Coffee meetings can be grueling, but they can be very satisfying (for both ends) if done right.  And who knows — perhaps that one cup of coffee is the beginning of a long and close relationship.  Just make sure that you follow the rules.

Are there rules that I’m missing?  Do you have any crazy coffee meeting experiences to share?  Feel free to get the conversation going in the comments section below!

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  • Chang Chin Hing

    Very true. Been practicing this a lot, although I have made my fair share of mistakes in the past. Love the blog design 🙂

    • Thanks! Hey, I wrote the article and even *I’ve* made mistakes. 🙂

      And thanks for the compliment about the blog. Eighties WordPress theme FTW….

  • Its a real dance. As an investor/ mentor I am looking to listen more than I speak as well. Hopefully both parties talk enough for a good conversation!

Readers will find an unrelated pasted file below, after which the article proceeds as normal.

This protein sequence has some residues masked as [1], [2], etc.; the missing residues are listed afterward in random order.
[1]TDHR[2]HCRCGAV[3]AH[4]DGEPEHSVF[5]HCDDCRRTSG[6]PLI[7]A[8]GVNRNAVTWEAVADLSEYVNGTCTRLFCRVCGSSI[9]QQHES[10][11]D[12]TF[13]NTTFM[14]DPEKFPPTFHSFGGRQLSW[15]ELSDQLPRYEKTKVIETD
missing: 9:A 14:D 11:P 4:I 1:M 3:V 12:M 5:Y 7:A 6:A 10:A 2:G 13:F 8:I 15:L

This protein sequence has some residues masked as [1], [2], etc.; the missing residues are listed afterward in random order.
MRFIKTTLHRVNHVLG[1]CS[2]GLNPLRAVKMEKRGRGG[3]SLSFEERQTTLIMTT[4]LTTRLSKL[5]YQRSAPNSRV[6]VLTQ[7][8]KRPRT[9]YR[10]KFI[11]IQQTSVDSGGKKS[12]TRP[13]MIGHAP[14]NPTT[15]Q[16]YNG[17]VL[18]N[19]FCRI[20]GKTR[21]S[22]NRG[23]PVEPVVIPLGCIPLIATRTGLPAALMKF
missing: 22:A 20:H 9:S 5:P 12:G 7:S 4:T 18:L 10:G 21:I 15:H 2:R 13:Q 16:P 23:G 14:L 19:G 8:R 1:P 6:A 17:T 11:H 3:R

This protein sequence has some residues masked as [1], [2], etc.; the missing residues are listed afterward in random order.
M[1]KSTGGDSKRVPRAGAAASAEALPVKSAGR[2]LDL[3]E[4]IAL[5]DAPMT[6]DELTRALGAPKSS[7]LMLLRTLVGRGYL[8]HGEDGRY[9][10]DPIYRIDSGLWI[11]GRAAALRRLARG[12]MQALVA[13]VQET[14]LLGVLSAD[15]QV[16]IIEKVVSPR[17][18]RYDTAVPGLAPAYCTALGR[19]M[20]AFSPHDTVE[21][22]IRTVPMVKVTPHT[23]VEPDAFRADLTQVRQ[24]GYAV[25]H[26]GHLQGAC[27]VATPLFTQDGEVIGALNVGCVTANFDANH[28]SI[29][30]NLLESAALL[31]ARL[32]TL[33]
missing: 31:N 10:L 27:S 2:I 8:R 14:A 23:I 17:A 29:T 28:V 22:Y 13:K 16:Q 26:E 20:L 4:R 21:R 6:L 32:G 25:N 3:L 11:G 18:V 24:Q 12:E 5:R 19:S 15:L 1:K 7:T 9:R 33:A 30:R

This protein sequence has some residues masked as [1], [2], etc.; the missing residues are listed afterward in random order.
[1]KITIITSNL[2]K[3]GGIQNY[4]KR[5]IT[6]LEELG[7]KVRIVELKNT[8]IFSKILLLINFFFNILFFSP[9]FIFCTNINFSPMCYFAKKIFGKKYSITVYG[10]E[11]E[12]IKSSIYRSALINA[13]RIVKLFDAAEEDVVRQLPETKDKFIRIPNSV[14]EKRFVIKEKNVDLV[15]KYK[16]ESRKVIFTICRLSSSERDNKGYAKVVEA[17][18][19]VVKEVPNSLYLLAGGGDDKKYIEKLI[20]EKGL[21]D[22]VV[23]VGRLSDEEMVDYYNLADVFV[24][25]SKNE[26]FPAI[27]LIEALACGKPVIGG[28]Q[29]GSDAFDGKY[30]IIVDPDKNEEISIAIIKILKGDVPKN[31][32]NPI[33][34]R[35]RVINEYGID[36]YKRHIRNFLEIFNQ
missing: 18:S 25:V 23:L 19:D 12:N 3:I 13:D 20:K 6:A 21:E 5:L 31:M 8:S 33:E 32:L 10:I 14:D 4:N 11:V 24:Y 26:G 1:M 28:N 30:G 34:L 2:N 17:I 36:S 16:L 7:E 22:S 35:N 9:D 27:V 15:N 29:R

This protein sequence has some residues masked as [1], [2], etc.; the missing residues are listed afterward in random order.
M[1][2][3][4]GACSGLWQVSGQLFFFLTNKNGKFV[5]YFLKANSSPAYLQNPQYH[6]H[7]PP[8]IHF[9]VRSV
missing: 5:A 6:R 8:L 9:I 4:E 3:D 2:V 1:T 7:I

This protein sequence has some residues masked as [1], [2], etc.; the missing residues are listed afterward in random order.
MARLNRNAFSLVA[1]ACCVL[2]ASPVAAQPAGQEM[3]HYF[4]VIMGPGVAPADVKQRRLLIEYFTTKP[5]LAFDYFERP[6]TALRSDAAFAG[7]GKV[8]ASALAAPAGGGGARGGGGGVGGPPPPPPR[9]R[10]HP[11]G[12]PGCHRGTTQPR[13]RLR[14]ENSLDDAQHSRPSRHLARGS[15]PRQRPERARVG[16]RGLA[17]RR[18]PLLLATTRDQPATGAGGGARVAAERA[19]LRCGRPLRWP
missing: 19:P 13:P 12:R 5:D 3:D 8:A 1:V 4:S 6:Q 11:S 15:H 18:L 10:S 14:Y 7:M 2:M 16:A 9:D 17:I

• freedumb123

    What do you think of bringing a printed piece of paper that has a list of questions at the top and a section for notes at the bottom to your coffee meet ups? I like to do that to add structure to the meeting. I don’t use it as a crux, but as a way to make sure I ask all or most of the questions I wanted answered if I forget.

    Does it look too eager or maybe robotic to do this? Let me know, I’m looking for feedback.

    • I don’t have a problem with this at all! Everybody organizes differently (whether with handwritten notes in a notebook or a printed piece of paper). The important thing is that you’re prepared for the coffee meeting… and the more prepared you are, the more you’ll get out of it (and the more you’ll respect their time). So I say go for it!

      • freedumb123

        Thanks, Mike. It’s good to get your input; now, I can do it with confidence!